Tag Archives: spiritual health

Hello Friends

I’ve missed you.  For the past few months I’ve put my energy and time into other parts of my life and not saved energy for my writing.  Mistake!  Here’s what I’ve done instead of tending to my writing:

My husband and I refinanced our house (reams of paperwork), had carpet replaced with wood and tile in much of our house, and built a raised vegetable garden in the backyard.  I was the lead person on the first two projects and kept Mark company while he built the garden.

I’ve edited a colleague’s memoirs, a project that ballooned in March and April as our deadline loomed.  In late April and early May, I provided three weeks of pastoral coverage for a colleague in Idaho who is on sabbatical.  My time in Idaho was a fantastic experience about which I’ll write in future blogs.

This leads me back to a recurring discovery:  Unlike the years when I multi-tasked even big projects without difficulty, life is different now.  Health and energy dictate that as one project moves to the front of the line, I have to set my other projects aside.  Dang.  It’s another change in how I live–and not a change that I like, either.  I want that seemingly endless supply of energy and stamina I used to have.

Regrettably, I let go of my writing while managing these other projects.  While in Idaho, I realized again that since writing is a prominent part of my calling at this stage of my life I need to make it primary and figure out how to balance my other projects around it.

Regaining this insight feels like I’m a piece of warped plywood:  every time I get one corner nailed down, a prior nail pops out and its corner has to be nailed down again.  In other words, each time I think I’ve learned to balance my life, it shifts out of balance once more.

Don’t get me wrong.  Every project I did was important.  Much was enriching.  And yes, some was deadly boring and frustrating.  But no matter how important each project was, I’ve learned that my writing is equally or even more essential.

As I think about how to reach the right balance in life, I picture the Billingsley Creek where it wanders past the rustic Billingsley Lodge and Retreat in Hagerman, Idaho (www.billingsleycreeklodge.com).  I stayed there overnight in April.  Like the health of the creek’s ecosystem, my life depends on both the oxygen it receives as it rushes over rocks and the germination and feeding which occur in the quiet, still eddies along the shoreline.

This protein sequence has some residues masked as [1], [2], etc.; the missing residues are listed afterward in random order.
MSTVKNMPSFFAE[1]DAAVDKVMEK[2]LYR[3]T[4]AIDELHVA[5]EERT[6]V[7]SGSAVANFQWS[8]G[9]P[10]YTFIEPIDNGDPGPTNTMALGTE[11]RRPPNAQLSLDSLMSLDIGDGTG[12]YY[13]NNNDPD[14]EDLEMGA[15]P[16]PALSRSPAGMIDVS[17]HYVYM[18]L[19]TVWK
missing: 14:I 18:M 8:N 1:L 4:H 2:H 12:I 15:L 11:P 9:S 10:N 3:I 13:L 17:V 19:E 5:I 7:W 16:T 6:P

While in Idaho, I recommitted to my writing.  So, here I am once again.  The other stuff will have to take second place.  I’m making time to write.

Photo:  Billingsley Creek in Hagerman, Idaho.

Gandhi Has It Right

“An eye for an eye makes the whole world blind,” said Gandhi.  The tally sheet of rights and wrongs is never balanced.  When we are busily making each other blind, or focussed on the tally sheets in our life, we lose sight of what’s most important: seeing beauty around us, love in our life, hunger in children, and scars on others’ hearts.  there’s a better wayA

Holding onto bitterness about an injury–supposed or real–chews away a part of us.  It exerts control over us and limits who we are, who we become, how we respond to life, and what we think about.  It limits our capacity for love, joy, creativity and freedom.  Let go of it, and we’re able to see a better tomorrow.  There’s a better way.

Yes, consequences need to follow actions.  But those consequences not rooted in revenge tend to be the wisest and carry the greatest good.  Giving up the right for revenge ends the injury’s control of us.  Once we’re free of its control, we can make wiser decisions, reconnect with the goodness of life, and work toward understanding, reconciliation, or justice.

Sometimes I’m able to forgive, and sometimes I just can’t.  Sometimes I’m not the one who needs to do the forgiving.  When I can’t forgive, or am not in a position to forgive, I  give the matter of forgiveness to God.  Some types of forgiveness belongs only to God, anyway.

When I forgive or ask God to deal with the matter of forgiveness, I feel as though I have just reduced a boulder that was blocking my path down to the size of a little pebble on the ground in front of me.  I can look at the pebble, know it’s there, step over it and move on.

Forgiveness is not a rule we have to follow.  When we can’t forgive, we can trust God, instead, to do that which is right in the matter of forgiveness.  This doesn’t make us bad Christians.  New Testament Scholar Frederick W. Keene writes that when Jesus says from the cross, “Father, forgive them, for they know not what they do,” Jesus doesn’t say that he has forgiven his killers.  Rather, he is asking God to forgive them.*